Tuesday, February 23, 2010

Lunch of Champions

I have already told you about my typical Ghanaian breakfast (Hausa Cocoa and Kose). Since then, I have also established my lunch option of choice: grilled plantain and fried yam. There are two women who set up shop next to each other on the roadside about ½ a mile from our office and cook them both for the lunch rush: one specializes in grilling the plantain over a charcoal grill and sells it with little bags of peanuts (called groundnuts here), while the other fries the yams in a big vat of vegetable oil and sells it with red or black pepper sauce for dipping. The latter also fries whole tilapia, but I stick with the yams. As I am a very good repeat customer, coming back anywhere from 2-4 times a week, and surely the only white person who tries to greet them in their native tongue, they always have big smiles and waves for me when they see me coming up the road on my midday stroll.

There isn’t really a standard time when the food is ready, so sometimes I get there and they are just getting going. The grilled plantain is pretty standard. Very similar to banana, she simply peels the fruit and then just throws it on the open-face grill. I watch eagerly, her hands jetting in and out of the heat as she turns the plantain with nimble fingers. When they are good and done (brown and crispy on the outside, hot and soft on the inside), she stacks them in a pile on a corner of the grill away from the most intense heat but still staying warm. I select two good ones just in time to hear the sizzle as the first of the yams are thrust into a large vat of oil on the ground about 10 yards away. As the yam slices settle at the bottom of the basin, I watch the translucent surface bubbling over with intense escaping heat and can’t help but think of Harry Potter (never far from my thoughts). It reminds me of a cauldron in Snape’s dungeon during Potions lessons. It’s not long before the yams are being fished out of the oil with a long black spatula, ready to take their place next to the tilapia in a glass display case on top of the wooden table that faces the road and the customers.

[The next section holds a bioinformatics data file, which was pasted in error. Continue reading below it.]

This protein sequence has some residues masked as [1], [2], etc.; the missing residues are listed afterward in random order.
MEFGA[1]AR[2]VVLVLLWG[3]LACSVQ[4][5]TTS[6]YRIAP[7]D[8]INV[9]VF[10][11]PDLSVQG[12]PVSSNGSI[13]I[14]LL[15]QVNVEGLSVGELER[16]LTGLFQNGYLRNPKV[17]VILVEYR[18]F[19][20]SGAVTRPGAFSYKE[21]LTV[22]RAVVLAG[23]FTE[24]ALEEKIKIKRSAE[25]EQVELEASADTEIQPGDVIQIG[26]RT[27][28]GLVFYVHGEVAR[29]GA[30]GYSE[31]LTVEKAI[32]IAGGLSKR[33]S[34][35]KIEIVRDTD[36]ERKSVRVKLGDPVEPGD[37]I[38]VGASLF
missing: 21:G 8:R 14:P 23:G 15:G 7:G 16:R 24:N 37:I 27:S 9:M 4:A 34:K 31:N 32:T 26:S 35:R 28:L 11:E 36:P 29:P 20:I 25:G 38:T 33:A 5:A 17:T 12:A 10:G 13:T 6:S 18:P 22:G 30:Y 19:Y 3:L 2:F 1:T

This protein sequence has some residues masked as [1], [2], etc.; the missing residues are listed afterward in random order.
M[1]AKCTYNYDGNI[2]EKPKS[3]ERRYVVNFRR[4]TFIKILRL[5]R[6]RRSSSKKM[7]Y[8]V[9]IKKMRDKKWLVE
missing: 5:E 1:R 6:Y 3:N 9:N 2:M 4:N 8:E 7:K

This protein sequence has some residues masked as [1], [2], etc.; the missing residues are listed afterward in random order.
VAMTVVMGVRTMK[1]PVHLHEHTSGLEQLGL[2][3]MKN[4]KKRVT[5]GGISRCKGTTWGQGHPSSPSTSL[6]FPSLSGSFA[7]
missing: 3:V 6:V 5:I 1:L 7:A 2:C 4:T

my two lunch-time buddies, grilling plantains at front

yams frying in the vat of oil

I should say that yams in Africa are quite different than what we know as yams – the orange-fleshed sweet potato – in the U.S. The best way that I can describe African yam is to say that it is almost identical to yuca, a dish native to Latin America, which you may have encountered at Caribbean or South American restaurants in the U.S. (There is a Cuban restaurant in Arlington, VA I used to frequent that serves yuca with a terrifically spicy green sauce.) Like yuca, the fleshy, edible part of an African yam is much denser and starchier than potatoes. A full yam is large and tubular, usually over two feet in length and weighing about 10 pounds. Its skin is much rougher than a potato, almost more like tree bark. African yam is almost always prepared by peeling off the skin and cutting it into smaller pieces to be boiled or fried. The end result of the fried yams is that they resemble very large steak fries. Dip them in spicy black pepper sauce and pair them with plantain hot off the grill and you’ve got a nice little lunch. Not only are the yams and plantain delicious, but they are really cheap, too. I can get more than I can (or should) eat for the equivalent of about $1.